For Dave and Audrey Watkins, RVing has always been about the ride at the end of the road. From their early days tooling around Pennsylvania towing a tent camper to their latest excursions cruising up and down the Atlantic coast in their 34-foot Monaco Windsor, the Watkins have found their fair share of favorite places. For them, RVing is not about where they may be, but, instead, where they may go after they have unstrapped their kayaks or unhooked their bicycles.
Dave & Audrey Watkins
Dave Watkins’ passion for cycling began when he was athletic director at Dickinson College in Pennsylvania. Eventually, he began to compete. And when Dave trained, his 9-year-old daughter, Cindy, would hop on her banana-seat bike and follow dad on his 30-mile rides. Soon, the entire family was riding together. Dave, the lifelong athlete, beams as he recalls, “Two of our daughters ended up marathoners, and Cindy became a world-class triathlete.”
Eventually, competitive cycling began to encroach too much on family time, so Dave scaled back. But he and Audrey never slowed down. “We are both active people, and RVing has given us the freedom to go where the trails are and stay as long as we want.”
Audrey adds, “We may not know where we’re going to wake up tomorrow; but, in the RV, no matter where we are, it’s home.”
In addition to cycling, Dave and Audrey enjoy kayaking and golf. And Dave, the retired college professor, is still doing some teaching, offering seminars at Lazydays on the uses and benefits of Apple® products. Dave loves keeping his extended RV family up to date on the latest Mac® magic. “Every time I come to Lazydays, I know I’m going to talk to people who have become my friends. Then I’m going into a seminar, and all of a sudden I have another group of new friends. It’s awesome — just fantastic!”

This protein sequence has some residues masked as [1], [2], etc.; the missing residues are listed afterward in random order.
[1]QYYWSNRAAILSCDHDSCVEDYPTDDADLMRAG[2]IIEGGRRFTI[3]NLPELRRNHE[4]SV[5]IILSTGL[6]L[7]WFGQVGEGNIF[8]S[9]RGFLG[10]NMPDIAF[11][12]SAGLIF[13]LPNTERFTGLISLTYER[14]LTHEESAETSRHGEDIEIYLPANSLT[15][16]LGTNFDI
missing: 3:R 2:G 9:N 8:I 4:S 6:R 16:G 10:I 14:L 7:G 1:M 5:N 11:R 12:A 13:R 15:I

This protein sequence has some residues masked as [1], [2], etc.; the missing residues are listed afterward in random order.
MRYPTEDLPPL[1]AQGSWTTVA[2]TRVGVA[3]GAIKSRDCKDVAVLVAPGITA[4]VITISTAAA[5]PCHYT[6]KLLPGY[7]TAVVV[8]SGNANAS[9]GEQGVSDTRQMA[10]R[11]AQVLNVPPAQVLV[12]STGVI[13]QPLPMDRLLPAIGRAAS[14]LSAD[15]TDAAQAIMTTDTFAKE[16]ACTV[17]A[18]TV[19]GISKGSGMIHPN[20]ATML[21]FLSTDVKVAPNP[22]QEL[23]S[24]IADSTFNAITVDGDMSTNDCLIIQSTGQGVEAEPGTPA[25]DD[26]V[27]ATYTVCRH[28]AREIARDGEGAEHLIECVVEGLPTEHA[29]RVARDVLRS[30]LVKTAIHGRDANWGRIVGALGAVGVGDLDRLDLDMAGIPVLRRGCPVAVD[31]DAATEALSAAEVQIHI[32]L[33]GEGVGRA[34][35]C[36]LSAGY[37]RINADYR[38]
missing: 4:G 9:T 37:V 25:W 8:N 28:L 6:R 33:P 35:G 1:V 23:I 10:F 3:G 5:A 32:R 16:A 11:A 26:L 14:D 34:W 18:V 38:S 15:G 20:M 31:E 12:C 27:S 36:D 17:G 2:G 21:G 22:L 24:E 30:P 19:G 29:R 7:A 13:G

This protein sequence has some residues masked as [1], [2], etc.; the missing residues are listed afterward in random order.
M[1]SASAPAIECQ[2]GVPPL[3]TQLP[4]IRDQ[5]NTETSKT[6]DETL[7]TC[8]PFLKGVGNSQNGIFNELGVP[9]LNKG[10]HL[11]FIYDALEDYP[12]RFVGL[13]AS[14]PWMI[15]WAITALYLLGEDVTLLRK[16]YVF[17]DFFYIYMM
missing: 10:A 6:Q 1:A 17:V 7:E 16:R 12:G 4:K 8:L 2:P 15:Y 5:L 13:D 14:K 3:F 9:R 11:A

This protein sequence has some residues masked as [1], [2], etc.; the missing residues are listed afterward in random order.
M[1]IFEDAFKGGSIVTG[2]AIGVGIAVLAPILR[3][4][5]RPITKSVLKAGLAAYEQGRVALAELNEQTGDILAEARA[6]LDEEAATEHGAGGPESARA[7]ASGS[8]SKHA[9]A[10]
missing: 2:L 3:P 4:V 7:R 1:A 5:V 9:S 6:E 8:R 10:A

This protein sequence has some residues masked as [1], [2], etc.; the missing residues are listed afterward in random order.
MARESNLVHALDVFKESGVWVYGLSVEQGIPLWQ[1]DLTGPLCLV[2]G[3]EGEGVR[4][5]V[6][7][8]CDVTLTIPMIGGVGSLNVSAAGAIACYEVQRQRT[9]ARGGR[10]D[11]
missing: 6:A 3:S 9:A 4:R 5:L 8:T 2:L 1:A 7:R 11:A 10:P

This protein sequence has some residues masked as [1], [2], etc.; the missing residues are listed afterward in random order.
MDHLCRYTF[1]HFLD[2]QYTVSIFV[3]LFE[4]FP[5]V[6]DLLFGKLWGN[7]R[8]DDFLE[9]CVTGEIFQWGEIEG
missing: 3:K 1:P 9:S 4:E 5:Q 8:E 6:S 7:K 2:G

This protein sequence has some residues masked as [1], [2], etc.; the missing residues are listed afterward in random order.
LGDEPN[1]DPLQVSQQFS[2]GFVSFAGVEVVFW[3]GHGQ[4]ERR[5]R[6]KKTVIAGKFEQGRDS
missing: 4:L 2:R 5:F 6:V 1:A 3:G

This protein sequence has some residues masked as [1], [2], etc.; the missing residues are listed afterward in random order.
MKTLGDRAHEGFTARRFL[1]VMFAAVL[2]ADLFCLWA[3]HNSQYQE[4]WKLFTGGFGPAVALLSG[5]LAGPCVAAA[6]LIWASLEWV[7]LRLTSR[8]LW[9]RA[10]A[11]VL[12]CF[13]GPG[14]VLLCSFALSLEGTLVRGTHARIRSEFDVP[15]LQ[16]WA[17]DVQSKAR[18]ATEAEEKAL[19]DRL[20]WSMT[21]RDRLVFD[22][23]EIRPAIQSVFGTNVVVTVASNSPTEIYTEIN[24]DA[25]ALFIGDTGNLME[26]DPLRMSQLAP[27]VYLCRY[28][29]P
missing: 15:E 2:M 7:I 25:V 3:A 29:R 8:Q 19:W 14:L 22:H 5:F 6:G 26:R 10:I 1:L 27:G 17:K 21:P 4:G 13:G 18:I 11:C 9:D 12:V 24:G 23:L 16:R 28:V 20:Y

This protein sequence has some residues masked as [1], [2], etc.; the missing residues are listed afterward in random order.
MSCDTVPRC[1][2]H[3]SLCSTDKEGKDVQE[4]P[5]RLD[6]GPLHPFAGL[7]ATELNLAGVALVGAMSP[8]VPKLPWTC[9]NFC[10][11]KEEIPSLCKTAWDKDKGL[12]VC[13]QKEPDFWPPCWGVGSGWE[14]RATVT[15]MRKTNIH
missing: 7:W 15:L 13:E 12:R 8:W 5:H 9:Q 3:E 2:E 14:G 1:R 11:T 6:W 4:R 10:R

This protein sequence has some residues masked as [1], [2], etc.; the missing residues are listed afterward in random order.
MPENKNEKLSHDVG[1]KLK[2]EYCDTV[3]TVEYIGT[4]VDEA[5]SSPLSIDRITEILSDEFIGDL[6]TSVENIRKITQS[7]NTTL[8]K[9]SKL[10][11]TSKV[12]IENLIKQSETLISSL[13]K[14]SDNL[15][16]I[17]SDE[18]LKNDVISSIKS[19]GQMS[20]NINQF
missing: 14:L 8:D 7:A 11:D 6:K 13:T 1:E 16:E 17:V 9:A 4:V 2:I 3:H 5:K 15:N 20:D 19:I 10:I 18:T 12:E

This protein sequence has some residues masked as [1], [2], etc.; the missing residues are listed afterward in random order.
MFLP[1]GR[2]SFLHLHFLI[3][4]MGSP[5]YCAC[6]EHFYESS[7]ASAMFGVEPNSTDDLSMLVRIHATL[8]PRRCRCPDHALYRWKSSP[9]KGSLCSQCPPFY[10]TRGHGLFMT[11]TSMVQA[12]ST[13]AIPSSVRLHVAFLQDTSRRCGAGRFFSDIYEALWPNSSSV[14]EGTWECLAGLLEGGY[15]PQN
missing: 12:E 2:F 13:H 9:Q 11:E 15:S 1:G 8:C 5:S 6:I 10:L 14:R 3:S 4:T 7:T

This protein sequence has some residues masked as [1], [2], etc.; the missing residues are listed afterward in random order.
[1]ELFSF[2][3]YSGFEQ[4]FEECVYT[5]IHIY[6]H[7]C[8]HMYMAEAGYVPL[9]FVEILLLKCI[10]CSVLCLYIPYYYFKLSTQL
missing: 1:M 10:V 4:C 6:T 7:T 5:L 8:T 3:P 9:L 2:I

Another blessing of the RV lifestyle? The opportunity to experience familiar places in new ways. Dave and Audrey recount trips back home to Pennsylvania, encountering new wonders less than an hour’s drive from their childhood homes. And they have experienced the same thing in the Carolinas and in Florida, revisiting places and making new discoveries every time. While their RV takes them to great destinations, the bikes and kayaks bring them closer to nature. “You can ride one day and paddle the next … see things from a different angle, a totally different perspective.”
RVing has allowed Dave and Audrey to discover riding spots all over the eastern United States, from Pennsylvania to Florida. But that was not always the plan. “Initially, we thought we would travel more out west, see the sights. But, for right now, we aren’t thinking about a bucket list of places to visit. We’re too busy having fun — visiting our daughters, riding whenever we can. We’re doing our own thing — and we love it!”
Recently, Dave and Audrey began riding tri-wheeled recumbent bicycles. And whether they are on the road, along the trail or in the water, they are still always on the go — teaching and learning, and making new friends along the way. So, whether you see them out on the trail or at Lazydays, introduce yourself. Dave and Audrey would love to meet you. And they would be elated to share their favorite trails … if you can keep up.
Dave & Audrey’s Family Cycling Tips
Dave and Audrey know better than most that even if you do everything right while riding, accidents can happen. But they have one message for anyone curious about family cycling: Just do it.
- Start now. Cycling is good exercise, and it’s great for learning the rules of the road.
- Riding should be fun.
- For recreational riders, comfort and function are most important. “Cool-looking” but uncomfortable bikes often end up gathering dust in the garage.
- Size matters. Be sure each rider can get on and off his or her bike safely.
- You will buy several bikes for your kids as they grow, so buy one that fits them today.
- Ride single-file, giving other vehicles room to pass.
- Follow basic safety precautions: Ride on the right. Pay attention. Wear a helmet. Reflectors and lights should not be “options,” but essential equipment.